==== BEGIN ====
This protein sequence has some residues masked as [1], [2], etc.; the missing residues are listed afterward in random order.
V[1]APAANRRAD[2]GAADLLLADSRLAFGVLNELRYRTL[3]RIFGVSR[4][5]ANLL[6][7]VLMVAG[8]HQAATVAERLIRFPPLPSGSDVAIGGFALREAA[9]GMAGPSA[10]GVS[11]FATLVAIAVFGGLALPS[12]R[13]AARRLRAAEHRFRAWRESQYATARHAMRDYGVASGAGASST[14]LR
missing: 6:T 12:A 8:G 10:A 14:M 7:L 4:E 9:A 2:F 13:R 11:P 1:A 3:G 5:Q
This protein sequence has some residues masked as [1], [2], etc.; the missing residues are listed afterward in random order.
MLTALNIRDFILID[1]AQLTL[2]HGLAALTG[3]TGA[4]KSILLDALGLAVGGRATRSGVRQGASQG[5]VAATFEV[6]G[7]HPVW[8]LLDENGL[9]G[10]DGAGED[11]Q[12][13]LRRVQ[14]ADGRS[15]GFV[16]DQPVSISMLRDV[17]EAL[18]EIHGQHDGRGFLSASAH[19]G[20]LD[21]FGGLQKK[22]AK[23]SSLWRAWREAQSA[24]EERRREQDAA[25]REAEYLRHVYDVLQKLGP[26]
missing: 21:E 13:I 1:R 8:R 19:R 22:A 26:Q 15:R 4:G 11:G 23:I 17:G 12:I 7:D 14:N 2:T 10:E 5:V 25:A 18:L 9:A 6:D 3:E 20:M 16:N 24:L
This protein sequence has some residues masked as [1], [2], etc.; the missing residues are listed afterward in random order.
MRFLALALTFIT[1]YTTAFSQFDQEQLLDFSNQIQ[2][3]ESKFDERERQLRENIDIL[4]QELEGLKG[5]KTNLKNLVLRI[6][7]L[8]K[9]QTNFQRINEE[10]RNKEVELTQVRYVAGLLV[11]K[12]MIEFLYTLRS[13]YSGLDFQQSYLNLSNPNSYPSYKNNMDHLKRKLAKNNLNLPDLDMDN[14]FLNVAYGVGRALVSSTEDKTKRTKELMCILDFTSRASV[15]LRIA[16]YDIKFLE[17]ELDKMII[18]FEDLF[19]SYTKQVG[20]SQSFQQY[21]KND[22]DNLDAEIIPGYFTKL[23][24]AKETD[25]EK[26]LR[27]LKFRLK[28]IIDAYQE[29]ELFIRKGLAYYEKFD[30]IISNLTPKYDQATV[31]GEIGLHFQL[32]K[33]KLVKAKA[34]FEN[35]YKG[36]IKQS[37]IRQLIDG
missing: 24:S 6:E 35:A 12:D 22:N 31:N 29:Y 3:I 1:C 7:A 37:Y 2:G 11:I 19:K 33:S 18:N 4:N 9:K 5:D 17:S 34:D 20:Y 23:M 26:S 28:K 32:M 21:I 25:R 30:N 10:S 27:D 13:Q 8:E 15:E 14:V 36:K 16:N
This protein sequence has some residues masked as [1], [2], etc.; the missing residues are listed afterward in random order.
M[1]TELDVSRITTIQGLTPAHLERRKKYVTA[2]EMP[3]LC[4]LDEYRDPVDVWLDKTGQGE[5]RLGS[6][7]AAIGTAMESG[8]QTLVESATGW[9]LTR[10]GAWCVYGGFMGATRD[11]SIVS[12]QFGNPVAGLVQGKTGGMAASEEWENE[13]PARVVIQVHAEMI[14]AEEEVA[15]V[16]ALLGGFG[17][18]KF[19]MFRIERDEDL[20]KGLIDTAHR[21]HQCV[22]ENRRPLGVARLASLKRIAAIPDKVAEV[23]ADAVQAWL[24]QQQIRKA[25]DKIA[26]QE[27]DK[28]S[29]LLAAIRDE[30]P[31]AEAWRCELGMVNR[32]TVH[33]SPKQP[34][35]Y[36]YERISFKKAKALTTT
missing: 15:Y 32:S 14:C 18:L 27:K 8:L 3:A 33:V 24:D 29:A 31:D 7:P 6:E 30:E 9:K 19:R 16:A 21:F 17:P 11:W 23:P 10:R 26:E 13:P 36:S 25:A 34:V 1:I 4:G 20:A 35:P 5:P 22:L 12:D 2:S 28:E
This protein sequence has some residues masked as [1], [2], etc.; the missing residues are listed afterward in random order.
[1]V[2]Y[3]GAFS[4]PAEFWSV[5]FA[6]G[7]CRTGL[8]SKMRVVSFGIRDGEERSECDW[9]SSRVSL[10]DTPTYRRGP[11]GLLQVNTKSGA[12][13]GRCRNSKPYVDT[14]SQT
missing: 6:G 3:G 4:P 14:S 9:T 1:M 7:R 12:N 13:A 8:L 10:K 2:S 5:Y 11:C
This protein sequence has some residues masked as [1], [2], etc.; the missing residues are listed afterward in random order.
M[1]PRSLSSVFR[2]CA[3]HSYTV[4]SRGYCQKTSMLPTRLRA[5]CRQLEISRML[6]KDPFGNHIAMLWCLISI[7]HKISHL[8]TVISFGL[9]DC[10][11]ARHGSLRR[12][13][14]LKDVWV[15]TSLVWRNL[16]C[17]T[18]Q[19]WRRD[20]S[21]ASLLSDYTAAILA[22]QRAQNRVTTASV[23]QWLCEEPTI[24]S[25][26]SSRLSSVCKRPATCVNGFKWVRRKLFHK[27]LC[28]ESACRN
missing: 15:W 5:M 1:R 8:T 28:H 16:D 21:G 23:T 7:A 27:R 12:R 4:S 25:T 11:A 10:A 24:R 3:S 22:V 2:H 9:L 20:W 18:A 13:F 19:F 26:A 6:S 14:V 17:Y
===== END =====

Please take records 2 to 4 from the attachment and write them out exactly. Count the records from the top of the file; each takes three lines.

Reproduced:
This protein sequence has some residues masked as [1], [2], etc.; the missing residues are listed afterward in random order.
MLTALNIRDFILID[1]AQLTL[2]HGLAALTG[3]TGA[4]KSILLDALGLAVGGRATRSGVRQGASQG[5]VAATFEV[6]G[7]HPVW[8]LLDENGL[9]G[10]DGAGED[11]Q[12][13]LRRVQ[14]ADGRS[15]GFV[16]DQPVSISMLRDV[17]EAL[18]EIHGQHDGRGFLSASAH[19]G[20]LD[21]FGGLQKK[22]AK[23]SSLWRAWREAQSA[24]EERRREQDAA[25]REAEYLRHVYDVLQKLGP[26]
missing: 21:E 13:I 1:R 8:R 19:R 22:A 26:Q 15:R 4:G 11:G 23:I 17:G 12:I 7:D 14:N 2:T 10:E 5:V 25:A 18:L 9:A 6:D 3:E 20:M 16:N 24:L
This protein sequence has some residues masked as [1], [2], etc.; the missing residues are listed afterward in random order.
MRFLALALTFIT[1]YTTAFSQFDQEQLLDFSNQIQ[2][3]ESKFDERERQLRENIDIL[4]QELEGLKG[5]KTNLKNLVLRI[6][7]L[8]K[9]QTNFQRINEE[10]RNKEVELTQVRYVAGLLV[11]K[12]MIEFLYTLRS[13]YSGLDFQQSYLNLSNPNSYPSYKNNMDHLKRKLAKNNLNLPDLDMDN[14]FLNVAYGVGRALVSSTEDKTKRTKELMCILDFTSRASV[15]LRIA[16]YDIKFLE[17]ELDKMII[18]FEDLF[19]SYTKQVG[20]SQSFQQY[21]KND[22]DNLDAEIIPGYFTKL[23][24]AKETD[25]EK[26]LR[27]LKFRLK[28]IIDAYQE[29]ELFIRKGLAYYEKFD[30]IISNLTPKYDQATV[31]GEIGLHFQL[32]K[33]KLVKAKA[34]FEN[35]YKG[36]IKQS[37]IRQLIDG
missing: 24:S 6:E 35:A 12:D 22:N 31:N 29:Y 3:I 1:C 7:A 37:Y 2:G 11:I 19:K 33:S 18:N 4:N 9:K 5:D 17:S 34:D 20:Y 23:M 26:S 28:K 32:M 21:I 25:R 30:N 10:S 27:D 13:Q 8:E 15:E 14:V 36:K 16:N
This protein sequence has some residues masked as [1], [2], etc.; the missing residues are listed afterward in random order.
M[1]TELDVSRITTIQGLTPAHLERRKKYVTA[2]EMP[3]LC[4]LDEYRDPVDVWLDKTGQGE[5]RLGS[6][7]AAIGTAMESG[8]QTLVESATGW[9]LTR[10]GAWCVYGGFMGATRD[11]SIVS[12]QFGNPVAGLVQGKTGGMAASEEWENE[13]PARVVIQVHAEMI[14]AEEEVA[15]V[16]ALLGGFG[17][18]KF[19]MFRIERDEDL[20]KGLIDTAHR[21]HQCV[22]ENRRPLGVARLASLKRIAAIPDKVAEV[23]ADAVQAWL[24]QQQIRKA[25]DKIA[26]QE[27]DK[28]S[29]LLAAIRDE[30]P[31]AEAWRCELGMVNR[32]TVH[33]SPKQP[34][35]Y[36]YERISFKKAKALTTT
missing: 15:Y 32:S 14:C 18:L 27:K 8:L 3:A 33:V 24:D 29:A 31:D 7:P 6:E 30:E 9:K 19:R 16:A 21:F 17:P 11:W 23:P 10:R 26:E 13:P 36:S 25:A 34:V 1:I 4:G 20:A 35:P 5:P 22:L 12:D 2:S 28:E